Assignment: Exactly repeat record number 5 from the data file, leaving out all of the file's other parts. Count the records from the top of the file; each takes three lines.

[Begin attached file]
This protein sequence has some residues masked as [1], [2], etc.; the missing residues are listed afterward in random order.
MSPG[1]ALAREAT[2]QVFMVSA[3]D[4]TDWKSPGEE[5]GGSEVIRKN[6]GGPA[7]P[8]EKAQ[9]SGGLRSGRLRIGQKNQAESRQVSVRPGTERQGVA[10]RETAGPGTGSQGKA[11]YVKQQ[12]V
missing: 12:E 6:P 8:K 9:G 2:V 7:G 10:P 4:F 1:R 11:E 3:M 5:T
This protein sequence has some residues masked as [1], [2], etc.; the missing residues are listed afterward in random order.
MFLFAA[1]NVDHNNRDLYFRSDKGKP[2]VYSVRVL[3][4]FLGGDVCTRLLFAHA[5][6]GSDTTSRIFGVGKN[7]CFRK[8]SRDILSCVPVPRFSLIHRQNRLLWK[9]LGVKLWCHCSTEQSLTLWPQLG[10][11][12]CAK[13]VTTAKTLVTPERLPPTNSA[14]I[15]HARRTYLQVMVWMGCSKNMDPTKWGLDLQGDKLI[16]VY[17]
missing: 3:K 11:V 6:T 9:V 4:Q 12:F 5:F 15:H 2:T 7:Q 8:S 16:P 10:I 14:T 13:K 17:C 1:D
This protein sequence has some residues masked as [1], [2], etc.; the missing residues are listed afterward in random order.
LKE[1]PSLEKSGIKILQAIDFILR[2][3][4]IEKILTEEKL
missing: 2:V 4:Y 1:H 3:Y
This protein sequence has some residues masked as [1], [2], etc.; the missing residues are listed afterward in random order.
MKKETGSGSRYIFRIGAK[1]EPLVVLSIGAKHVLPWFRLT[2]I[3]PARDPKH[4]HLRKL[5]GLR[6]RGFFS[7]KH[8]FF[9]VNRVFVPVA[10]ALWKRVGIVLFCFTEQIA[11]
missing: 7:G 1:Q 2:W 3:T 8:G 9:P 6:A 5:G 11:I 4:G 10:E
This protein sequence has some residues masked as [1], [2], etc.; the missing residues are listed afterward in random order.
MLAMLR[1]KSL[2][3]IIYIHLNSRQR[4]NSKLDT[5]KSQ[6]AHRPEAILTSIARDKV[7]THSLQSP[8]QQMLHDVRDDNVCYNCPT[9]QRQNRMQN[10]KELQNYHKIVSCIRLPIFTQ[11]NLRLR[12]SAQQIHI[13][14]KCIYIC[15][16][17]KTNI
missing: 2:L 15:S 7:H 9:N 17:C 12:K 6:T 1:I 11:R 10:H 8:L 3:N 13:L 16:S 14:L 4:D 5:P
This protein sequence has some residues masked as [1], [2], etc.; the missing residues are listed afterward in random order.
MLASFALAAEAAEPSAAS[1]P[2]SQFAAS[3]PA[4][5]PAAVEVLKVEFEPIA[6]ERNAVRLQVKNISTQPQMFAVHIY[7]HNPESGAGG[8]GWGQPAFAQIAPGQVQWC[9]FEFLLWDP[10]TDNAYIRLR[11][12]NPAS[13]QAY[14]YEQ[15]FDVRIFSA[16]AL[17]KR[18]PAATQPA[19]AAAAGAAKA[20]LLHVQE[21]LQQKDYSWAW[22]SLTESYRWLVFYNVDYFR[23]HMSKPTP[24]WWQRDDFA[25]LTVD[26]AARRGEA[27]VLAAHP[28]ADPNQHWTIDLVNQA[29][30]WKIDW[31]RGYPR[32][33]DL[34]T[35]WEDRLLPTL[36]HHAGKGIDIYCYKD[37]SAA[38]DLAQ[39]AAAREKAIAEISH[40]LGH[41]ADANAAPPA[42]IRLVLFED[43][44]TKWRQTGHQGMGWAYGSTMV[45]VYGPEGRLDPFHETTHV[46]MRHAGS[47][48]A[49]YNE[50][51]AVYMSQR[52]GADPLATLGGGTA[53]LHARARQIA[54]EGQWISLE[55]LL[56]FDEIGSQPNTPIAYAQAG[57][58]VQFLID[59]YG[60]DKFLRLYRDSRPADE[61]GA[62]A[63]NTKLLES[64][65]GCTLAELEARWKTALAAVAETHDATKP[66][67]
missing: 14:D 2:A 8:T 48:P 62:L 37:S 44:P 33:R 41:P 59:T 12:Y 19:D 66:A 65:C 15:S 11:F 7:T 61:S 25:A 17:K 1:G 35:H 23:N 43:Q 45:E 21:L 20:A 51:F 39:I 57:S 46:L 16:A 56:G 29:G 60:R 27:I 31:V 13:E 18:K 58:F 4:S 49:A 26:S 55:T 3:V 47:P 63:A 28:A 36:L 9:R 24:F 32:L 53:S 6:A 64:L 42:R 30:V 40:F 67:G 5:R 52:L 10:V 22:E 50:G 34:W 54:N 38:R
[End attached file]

This protein sequence has some residues masked as [1], [2], etc.; the missing residues are listed afterward in random order.
MLAMLR[1]KSL[2][3]IIYIHLNSRQR[4]NSKLDT[5]KSQ[6]AHRPEAILTSIARDKV[7]THSLQSP[8]QQMLHDVRDDNVCYNCPT[9]QRQNRMQN[10]KELQNYHKIVSCIRLPIFTQ[11]NLRLR[12]SAQQIHI[13][14]KCIYIC[15][16][17]KTNI
missing: 2:L 15:S 7:H 9:N 17:C 12:K 6:T 1:I 11:R 10:H 8:L 3:N 13:L 16:S 14:L 4:D 5:P